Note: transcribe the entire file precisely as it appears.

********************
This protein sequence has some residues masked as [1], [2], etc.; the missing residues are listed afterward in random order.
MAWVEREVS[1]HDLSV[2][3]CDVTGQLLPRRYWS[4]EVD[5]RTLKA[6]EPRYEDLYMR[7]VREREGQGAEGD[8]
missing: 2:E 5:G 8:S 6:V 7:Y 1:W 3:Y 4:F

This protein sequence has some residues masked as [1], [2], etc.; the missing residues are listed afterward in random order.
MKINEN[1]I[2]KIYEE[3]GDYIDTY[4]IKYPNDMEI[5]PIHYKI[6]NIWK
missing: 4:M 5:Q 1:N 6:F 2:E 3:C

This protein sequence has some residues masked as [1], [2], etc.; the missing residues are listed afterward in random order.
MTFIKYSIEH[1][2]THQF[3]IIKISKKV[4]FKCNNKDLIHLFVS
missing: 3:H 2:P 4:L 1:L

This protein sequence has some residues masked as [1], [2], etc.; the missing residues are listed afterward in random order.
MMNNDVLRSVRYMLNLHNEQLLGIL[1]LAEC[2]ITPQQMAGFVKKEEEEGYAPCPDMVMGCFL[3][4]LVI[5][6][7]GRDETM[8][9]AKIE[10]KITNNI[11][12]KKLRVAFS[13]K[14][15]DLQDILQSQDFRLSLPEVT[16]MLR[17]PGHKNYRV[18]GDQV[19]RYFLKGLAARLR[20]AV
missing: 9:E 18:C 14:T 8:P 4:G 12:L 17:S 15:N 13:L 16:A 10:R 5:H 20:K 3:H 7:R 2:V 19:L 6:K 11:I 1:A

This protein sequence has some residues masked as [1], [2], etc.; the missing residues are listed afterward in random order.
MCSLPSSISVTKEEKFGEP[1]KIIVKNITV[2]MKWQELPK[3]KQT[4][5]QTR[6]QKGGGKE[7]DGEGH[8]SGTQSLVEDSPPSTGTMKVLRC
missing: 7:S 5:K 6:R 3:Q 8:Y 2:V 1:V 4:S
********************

This protein sequence has some residues masked as [1], [2], etc.; the missing residues are listed afterward in random order.
MAWVEREVS[1]HDLSV[2][3]CDVTGQLLPRRYWS[4]EVD[5]RTLKA[6]EPRYEDLYMR[7]VREREGQGAEGD[8]
missing: 2:E 5:G 8:S 6:V 7:Y 1:W 3:Y 4:F

This protein sequence has some residues masked as [1], [2], etc.; the missing residues are listed afterward in random order.
MKINEN[1]I[2]KIYEE[3]GDYIDTY[4]IKYPNDMEI[5]PIHYKI[6]NIWK
missing: 4:M 5:Q 1:N 6:F 2:E 3:C

This protein sequence has some residues masked as [1], [2], etc.; the missing residues are listed afterward in random order.
MTFIKYSIEH[1][2]THQF[3]IIKISKKV[4]FKCNNKDLIHLFVS
missing: 3:H 2:P 4:L 1:L

This protein sequence has some residues masked as [1], [2], etc.; the missing residues are listed afterward in random order.
MMNNDVLRSVRYMLNLHNEQLLGIL[1]LAEC[2]ITPQQMAGFVKKEEEEGYAPCPDMVMGCFL[3][4]LVI[5][6][7]GRDETM[8][9]AKIE[10]KITNNI[11][12]KKLRVAFS[13]K[14][15]DLQDILQSQDFRLSLPEVT[16]MLR[17]PGHKNYRV[18]GDQV[19]RYFLKGLAARLR[20]AV
missing: 9:E 18:C 14:T 8:P 4:G 12:L 17:S 15:N 13:L 16:A 10:R 5:H 20:K 3:H 7:R 2:V 19:L 6:K 11:I 1:A

This protein sequence has some residues masked as [1], [2], etc.; the missing residues are listed afterward in random order.
MCSLPSSISVTKEEKFGEP[1]KIIVKNITV[2]MKWQELPK[3]KQT[4][5]QTR[6]QKGGGKE[7]DGEGH[8]SGTQSLVEDSPPSTGTMKVLRC
missing: 7:S 5:K 6:R 3:Q 8:Y 2:V 1:V 4:S